For instance, let’s say a woman has cancer throughout her pelvis and belly (abdomen). A high level of the tumor marker CA 125 will strongly suggest ovarian cancer, even if it isn’t clear after surgery that the cancer started in the ovary. This can be important because treatment can then be aimed at ovarian cancer. Alpha fetoprotein (AFP) is another example of a tumor marker that may be used to help diagnose cancer. The level of AFP can go up with some liver diseases, but when it reaches a certain high level in someone with a liver tumor, doctors can be fairly
sure that the tumor is liver cancer (a biopsy will still be needed, though). Advanced cancer Many tumor markers are helpful in checking people with advanced cancers. These tend to be cancers that are big (there’s a lot of cancer), have spread, and/or are affecting the way your body works. Advanced cancers are harder to treat and often have worse outcomes. In many cases, the tumor marker levels can be checked to see if treatment is working. (A series of levels over time should show a steady decrease when treatment is working.)

Determining the outlook (prognosis) for certain cancers

Some types of cancer grow and spread faster than others. But even within a cancer type, for instance testicular cancer, some cancers grow and spread more quickly or may be more or less responsive to certain treatments. Sometimes the level of a tumor marker can help predict the behaviour and outlook for certain cancers. In testicular cancer, very high levels of the tumor markers HCG (human chorionic gonadotropin) or AFP are a sign of a more aggressive cancer and a worse outlook for survival. Patients with these high levels may be given more aggressive cancer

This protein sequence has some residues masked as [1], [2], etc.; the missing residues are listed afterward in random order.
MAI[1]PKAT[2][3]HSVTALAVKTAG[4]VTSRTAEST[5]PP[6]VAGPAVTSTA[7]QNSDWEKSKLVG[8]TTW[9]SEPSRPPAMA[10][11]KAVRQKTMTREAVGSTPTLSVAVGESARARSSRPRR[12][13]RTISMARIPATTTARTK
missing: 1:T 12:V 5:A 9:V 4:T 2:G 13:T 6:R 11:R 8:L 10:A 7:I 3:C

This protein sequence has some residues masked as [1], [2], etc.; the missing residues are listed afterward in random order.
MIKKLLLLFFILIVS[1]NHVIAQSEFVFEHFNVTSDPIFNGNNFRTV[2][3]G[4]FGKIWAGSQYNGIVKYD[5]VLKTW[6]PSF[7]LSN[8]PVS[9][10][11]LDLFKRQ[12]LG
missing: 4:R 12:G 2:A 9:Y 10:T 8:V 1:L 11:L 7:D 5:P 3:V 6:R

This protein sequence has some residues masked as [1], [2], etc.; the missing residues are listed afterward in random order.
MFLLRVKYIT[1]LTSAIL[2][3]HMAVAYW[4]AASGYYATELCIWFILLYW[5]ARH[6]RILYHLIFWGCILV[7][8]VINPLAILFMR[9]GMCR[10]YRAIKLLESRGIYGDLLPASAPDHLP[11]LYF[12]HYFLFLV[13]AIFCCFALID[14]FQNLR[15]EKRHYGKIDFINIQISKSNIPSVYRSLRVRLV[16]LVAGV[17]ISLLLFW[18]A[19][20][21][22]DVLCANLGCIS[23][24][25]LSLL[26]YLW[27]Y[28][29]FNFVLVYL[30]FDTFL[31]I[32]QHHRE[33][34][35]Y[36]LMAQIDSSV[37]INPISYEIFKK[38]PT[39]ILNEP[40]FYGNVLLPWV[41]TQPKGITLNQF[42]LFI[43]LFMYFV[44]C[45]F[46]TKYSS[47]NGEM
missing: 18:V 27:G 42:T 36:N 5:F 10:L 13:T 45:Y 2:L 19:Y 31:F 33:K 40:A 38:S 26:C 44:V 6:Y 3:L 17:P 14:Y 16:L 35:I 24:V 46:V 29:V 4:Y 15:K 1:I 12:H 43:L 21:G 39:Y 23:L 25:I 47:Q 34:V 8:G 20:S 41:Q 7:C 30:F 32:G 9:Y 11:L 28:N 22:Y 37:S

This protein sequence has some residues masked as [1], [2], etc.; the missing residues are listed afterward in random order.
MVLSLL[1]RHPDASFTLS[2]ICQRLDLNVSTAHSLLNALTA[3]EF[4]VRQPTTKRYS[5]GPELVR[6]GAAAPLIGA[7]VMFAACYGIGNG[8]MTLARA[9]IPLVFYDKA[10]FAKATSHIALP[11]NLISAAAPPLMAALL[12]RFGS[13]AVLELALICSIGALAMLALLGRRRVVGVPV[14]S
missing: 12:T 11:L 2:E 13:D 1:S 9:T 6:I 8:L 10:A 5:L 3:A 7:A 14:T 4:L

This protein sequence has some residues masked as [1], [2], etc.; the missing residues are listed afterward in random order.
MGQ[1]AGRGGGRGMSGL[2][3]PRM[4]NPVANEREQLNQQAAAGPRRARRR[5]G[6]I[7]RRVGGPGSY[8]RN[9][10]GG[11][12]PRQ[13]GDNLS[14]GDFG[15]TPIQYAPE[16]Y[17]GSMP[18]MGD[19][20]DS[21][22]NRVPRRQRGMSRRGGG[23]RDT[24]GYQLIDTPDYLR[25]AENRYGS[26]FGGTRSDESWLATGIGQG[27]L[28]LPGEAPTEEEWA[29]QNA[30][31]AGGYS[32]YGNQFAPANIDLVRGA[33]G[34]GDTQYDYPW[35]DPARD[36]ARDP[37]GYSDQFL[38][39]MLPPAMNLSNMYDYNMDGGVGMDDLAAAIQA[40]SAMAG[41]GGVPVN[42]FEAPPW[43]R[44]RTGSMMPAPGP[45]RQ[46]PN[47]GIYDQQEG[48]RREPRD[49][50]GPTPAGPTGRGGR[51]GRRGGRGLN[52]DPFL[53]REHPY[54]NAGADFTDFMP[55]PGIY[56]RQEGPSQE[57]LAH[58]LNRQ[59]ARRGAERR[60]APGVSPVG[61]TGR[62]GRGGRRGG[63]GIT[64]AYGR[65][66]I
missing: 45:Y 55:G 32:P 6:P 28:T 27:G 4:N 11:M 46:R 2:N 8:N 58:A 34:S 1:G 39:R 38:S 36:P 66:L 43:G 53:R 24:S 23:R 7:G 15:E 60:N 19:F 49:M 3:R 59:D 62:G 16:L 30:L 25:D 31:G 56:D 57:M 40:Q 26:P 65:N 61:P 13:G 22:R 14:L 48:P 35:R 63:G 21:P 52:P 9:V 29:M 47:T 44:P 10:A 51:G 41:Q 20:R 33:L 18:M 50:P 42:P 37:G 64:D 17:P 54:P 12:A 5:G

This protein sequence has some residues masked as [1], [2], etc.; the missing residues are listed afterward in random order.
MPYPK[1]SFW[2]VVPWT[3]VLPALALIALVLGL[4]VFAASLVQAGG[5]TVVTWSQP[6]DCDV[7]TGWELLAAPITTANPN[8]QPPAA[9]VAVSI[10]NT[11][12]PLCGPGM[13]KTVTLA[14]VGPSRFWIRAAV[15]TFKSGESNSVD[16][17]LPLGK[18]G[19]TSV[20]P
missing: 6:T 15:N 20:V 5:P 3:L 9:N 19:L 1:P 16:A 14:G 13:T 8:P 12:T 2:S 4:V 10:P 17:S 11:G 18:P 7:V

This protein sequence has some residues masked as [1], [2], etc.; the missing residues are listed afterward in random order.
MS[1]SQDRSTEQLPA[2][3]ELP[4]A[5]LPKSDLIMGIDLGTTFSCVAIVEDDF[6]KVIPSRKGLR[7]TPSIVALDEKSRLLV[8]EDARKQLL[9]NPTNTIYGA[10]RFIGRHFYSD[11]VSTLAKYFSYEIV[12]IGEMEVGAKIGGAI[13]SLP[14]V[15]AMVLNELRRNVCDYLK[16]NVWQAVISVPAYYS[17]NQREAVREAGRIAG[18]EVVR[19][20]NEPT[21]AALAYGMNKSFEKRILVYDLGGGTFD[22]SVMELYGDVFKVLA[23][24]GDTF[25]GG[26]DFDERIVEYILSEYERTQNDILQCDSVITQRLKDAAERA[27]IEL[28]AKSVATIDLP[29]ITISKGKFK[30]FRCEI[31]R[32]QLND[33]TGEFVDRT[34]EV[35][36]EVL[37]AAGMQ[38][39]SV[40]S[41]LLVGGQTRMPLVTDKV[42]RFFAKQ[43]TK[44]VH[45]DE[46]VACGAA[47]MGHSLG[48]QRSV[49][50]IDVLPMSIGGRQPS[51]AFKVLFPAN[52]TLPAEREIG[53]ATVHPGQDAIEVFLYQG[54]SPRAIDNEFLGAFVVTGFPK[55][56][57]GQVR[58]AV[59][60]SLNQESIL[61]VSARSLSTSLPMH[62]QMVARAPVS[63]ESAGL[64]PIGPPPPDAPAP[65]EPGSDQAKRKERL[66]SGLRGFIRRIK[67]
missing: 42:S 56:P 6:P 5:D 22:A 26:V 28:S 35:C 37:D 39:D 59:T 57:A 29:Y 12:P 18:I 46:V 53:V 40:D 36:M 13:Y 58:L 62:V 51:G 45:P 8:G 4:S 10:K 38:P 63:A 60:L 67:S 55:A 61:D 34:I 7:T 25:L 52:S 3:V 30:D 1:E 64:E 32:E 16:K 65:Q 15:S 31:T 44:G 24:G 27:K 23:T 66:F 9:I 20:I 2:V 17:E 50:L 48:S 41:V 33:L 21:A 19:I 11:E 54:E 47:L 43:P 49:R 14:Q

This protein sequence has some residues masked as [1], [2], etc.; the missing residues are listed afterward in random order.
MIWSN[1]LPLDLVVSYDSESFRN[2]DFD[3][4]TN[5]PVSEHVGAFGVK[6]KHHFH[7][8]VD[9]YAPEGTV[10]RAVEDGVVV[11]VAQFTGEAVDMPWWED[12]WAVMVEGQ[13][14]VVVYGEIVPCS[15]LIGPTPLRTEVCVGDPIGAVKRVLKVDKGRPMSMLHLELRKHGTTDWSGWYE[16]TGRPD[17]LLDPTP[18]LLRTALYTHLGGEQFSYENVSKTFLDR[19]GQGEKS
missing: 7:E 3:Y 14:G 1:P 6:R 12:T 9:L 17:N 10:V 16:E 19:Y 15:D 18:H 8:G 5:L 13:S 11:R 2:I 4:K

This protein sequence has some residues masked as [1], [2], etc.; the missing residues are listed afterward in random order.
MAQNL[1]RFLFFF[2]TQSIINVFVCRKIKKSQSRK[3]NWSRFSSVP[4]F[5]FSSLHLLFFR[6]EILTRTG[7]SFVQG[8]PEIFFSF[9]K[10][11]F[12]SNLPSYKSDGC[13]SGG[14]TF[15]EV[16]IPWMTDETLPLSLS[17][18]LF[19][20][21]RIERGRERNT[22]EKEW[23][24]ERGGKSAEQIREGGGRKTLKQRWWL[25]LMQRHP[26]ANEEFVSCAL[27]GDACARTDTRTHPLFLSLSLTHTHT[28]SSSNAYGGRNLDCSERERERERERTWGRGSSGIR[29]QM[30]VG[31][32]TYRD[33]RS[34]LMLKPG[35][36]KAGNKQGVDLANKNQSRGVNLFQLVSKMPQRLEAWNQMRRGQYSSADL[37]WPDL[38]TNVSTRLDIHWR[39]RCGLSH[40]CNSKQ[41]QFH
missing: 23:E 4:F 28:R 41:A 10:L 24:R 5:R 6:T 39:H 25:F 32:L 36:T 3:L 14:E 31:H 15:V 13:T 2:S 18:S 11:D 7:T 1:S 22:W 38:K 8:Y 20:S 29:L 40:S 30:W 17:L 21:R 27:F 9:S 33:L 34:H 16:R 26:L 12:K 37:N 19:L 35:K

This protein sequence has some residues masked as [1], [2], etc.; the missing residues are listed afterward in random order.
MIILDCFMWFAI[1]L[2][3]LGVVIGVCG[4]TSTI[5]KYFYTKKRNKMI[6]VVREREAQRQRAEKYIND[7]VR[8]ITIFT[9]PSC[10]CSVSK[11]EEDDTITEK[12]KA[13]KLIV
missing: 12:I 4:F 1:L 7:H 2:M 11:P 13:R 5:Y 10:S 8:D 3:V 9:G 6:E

Seeing if certain treatments are likely to work

Certain markers found on cancer cells can be used to help predict if a certain treatment is likely to work. For example, in breast and stomach cancers, if the cells have too much of a protein called HER2, drugs such as trastuzumab (Herceptin®) can be helpful in treatment. If the cancer cells have normal amounts of HER2, the drugs won’t help. In cases like these, tumor tissue is checked for HER2 before treatment is started.

Seeing how well treatment is working

One of the most important uses for tumor markers is to watch patients being treated for cancer, especially advanced cancer. If a tumor marker is available for a certain type of cancer, the level of the marker may be able to be used to see if the treatment is working, instead of doing other tests like x-rays, CT scans, or bone scans. If levels of the tumor marker in the blood go down, it’s almost always a sign that the treatment is working. On the other hand, if the marker level goes up, then the cancer is not responding and the treatment may need to be changed. (One exception is if the cancer is very sensitive to certain chemotherapy treatment. In this case, the chemo can cause many cancer cells to die and release large amounts of the marker
into the blood, which will cause the level of the tumor marker to rise for a short time.)

Looking for recurrent cancer

Tumor markers are also used to look for cancer that might have come back (recurred) after treatment. Certain tumor markers may be useful once treatment is done and there is no sign of cancer in the body. For instance, people who have been treated for colorectal cancer often have their blood tested for levels of the tumor marker CEA. This tumor marker is often checked before any treatment (including surgery) is done. If it’s high, then it will be checked again during and after treatment. It should go down as treatment progresses, and be at a normal level after treatment. Then, the level may be checked as part of followup, and if it starts going up again, it may be a sign that the cancer has come back (recurred), even when the person has no symptoms. Often, when a patient’s CEA level goes up, their doctor will order imaging tests to see if a new tumor can be found early.